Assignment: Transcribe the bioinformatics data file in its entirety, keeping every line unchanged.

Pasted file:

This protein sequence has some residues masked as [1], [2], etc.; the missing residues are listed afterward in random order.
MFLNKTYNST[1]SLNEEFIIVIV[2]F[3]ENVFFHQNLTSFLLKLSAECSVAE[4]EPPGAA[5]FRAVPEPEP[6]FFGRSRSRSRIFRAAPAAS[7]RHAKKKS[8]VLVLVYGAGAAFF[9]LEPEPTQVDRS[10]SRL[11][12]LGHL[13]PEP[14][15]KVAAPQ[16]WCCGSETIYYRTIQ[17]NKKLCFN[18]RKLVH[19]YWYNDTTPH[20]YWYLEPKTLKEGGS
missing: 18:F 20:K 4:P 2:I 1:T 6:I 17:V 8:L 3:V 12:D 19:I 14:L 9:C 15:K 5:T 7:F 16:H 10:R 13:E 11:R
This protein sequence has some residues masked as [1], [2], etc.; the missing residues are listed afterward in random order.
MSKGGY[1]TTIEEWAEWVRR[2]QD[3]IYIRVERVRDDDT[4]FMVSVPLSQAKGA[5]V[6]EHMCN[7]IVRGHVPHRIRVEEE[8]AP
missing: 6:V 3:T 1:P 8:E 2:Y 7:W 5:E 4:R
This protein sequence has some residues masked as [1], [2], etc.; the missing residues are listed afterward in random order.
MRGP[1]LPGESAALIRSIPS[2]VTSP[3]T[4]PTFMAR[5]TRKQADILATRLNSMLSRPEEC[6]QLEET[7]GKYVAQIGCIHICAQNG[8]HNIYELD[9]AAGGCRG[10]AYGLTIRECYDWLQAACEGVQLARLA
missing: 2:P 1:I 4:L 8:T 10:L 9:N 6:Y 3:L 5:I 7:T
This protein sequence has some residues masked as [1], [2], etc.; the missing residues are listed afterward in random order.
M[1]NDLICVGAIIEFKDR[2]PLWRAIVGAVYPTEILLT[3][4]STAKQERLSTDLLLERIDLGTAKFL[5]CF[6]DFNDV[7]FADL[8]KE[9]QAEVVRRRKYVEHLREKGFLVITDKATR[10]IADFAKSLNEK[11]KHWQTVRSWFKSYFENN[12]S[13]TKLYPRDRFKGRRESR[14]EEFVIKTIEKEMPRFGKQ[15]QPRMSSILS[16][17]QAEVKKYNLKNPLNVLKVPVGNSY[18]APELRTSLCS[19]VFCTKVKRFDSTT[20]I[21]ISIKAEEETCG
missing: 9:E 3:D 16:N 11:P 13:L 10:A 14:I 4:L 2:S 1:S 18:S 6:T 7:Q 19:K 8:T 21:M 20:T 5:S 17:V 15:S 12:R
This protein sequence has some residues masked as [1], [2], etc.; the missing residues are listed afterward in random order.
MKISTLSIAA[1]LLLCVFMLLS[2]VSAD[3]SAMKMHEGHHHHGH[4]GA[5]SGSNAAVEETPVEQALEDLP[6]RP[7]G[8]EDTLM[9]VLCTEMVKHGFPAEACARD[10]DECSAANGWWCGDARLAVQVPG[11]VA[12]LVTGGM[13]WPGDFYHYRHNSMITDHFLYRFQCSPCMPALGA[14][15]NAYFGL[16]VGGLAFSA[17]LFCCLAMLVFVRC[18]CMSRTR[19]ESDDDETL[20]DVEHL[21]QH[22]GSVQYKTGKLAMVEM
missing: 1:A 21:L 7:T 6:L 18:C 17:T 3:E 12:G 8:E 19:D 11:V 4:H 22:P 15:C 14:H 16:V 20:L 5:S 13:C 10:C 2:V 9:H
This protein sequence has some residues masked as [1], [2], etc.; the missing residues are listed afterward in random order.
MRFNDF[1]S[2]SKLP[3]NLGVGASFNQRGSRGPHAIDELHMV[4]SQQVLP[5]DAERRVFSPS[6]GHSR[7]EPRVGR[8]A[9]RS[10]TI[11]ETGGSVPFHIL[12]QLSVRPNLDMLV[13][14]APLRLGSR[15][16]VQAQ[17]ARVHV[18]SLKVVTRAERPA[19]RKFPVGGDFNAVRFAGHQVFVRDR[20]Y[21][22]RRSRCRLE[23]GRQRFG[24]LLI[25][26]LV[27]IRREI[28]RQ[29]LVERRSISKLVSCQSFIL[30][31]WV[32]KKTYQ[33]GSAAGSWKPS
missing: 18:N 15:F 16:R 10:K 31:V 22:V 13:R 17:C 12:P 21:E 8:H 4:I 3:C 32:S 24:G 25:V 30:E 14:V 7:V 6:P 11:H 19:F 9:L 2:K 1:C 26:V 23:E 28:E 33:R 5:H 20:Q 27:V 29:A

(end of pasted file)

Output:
This protein sequence has some residues masked as [1], [2], etc.; the missing residues are listed afterward in random order.
MFLNKTYNST[1]SLNEEFIIVIV[2]F[3]ENVFFHQNLTSFLLKLSAECSVAE[4]EPPGAA[5]FRAVPEPEP[6]FFGRSRSRSRIFRAAPAAS[7]RHAKKKS[8]VLVLVYGAGAAFF[9]LEPEPTQVDRS[10]SRL[11][12]LGHL[13]PEP[14][15]KVAAPQ[16]WCCGSETIYYRTIQ[17]NKKLCFN[18]RKLVH[19]YWYNDTTPH[20]YWYLEPKTLKEGGS
missing: 18:F 20:K 4:P 2:I 1:T 6:I 17:V 8:L 3:V 12:D 19:I 14:L 9:C 15:K 5:T 7:F 16:H 10:R 13:E 11:R
This protein sequence has some residues masked as [1], [2], etc.; the missing residues are listed afterward in random order.
MSKGGY[1]TTIEEWAEWVRR[2]QD[3]IYIRVERVRDDDT[4]FMVSVPLSQAKGA[5]V[6]EHMCN[7]IVRGHVPHRIRVEEE[8]AP
missing: 6:V 3:T 1:P 8:E 2:Y 7:W 5:E 4:R
This protein sequence has some residues masked as [1], [2], etc.; the missing residues are listed afterward in random order.
MRGP[1]LPGESAALIRSIPS[2]VTSP[3]T[4]PTFMAR[5]TRKQADILATRLNSMLSRPEEC[6]QLEET[7]GKYVAQIGCIHICAQNG[8]HNIYELD[9]AAGGCRG[10]AYGLTIRECYDWLQAACEGVQLARLA
missing: 2:P 1:I 4:L 8:T 10:L 9:N 6:Y 3:L 5:I 7:T
This protein sequence has some residues masked as [1], [2], etc.; the missing residues are listed afterward in random order.
M[1]NDLICVGAIIEFKDR[2]PLWRAIVGAVYPTEILLT[3][4]STAKQERLSTDLLLERIDLGTAKFL[5]CF[6]DFNDV[7]FADL[8]KE[9]QAEVVRRRKYVEHLREKGFLVITDKATR[10]IADFAKSLNEK[11]KHWQTVRSWFKSYFENN[12]S[13]TKLYPRDRFKGRRESR[14]EEFVIKTIEKEMPRFGKQ[15]QPRMSSILS[16][17]QAEVKKYNLKNPLNVLKVPVGNSY[18]APELRTSLCS[19]VFCTKVKRFDSTT[20]I[21]ISIKAEEETCG
missing: 9:E 3:D 16:N 11:P 13:L 10:A 14:I 4:L 2:S 1:S 18:S 6:T 7:Q 19:K 8:T 21:M 20:T 5:S 17:V 15:S 12:R
This protein sequence has some residues masked as [1], [2], etc.; the missing residues are listed afterward in random order.
MKISTLSIAA[1]LLLCVFMLLS[2]VSAD[3]SAMKMHEGHHHHGH[4]GA[5]SGSNAAVEETPVEQALEDLP[6]RP[7]G[8]EDTLM[9]VLCTEMVKHGFPAEACARD[10]DECSAANGWWCGDARLAVQVPG[11]VA[12]LVTGGM[13]WPGDFYHYRHNSMITDHFLYRFQCSPCMPALGA[14][15]NAYFGL[16]VGGLAFSA[17]LFCCLAMLVFVRC[18]CMSRTR[19]ESDDDETL[20]DVEHL[21]QH[22]GSVQYKTGKLAMVEM
missing: 1:A 21:L 7:T 6:L 18:C 17:T 3:E 12:G 8:E 19:D 11:V 4:H 22:P 15:C 14:H 16:V 20:L 5:S 13:C 10:C 2:V 9:H
This protein sequence has some residues masked as [1], [2], etc.; the missing residues are listed afterward in random order.
MRFNDF[1]S[2]SKLP[3]NLGVGASFNQRGSRGPHAIDELHMV[4]SQQVLP[5]DAERRVFSPS[6]GHSR[7]EPRVGR[8]A[9]RS[10]TI[11]ETGGSVPFHIL[12]QLSVRPNLDMLV[13][14]APLRLGSR[15][16]VQAQ[17]ARVHV[18]SLKVVTRAERPA[19]RKFPVGGDFNAVRFAGHQVFVRDR[20]Y[21][22]RRSRCRLE[23]GRQRFG[24]LLI[25][26]LV[27]IRREI[28]RQ[29]LVERRSISKLVSCQSFIL[30][31]WV[32]KKTYQ[33]GSAAGSWKPS
missing: 18:N 15:F 16:R 10:K 31:V 22:V 13:R 17:C 12:P 21:E 8:H 4:I 3:C 32:S 24:G 25:V 30:E 14:V 7:V 6:P 11:H 19:F 9:L 2:K 1:C 26:V 23:E 28:E 33:R 5:H 20:Q 27:V 29:A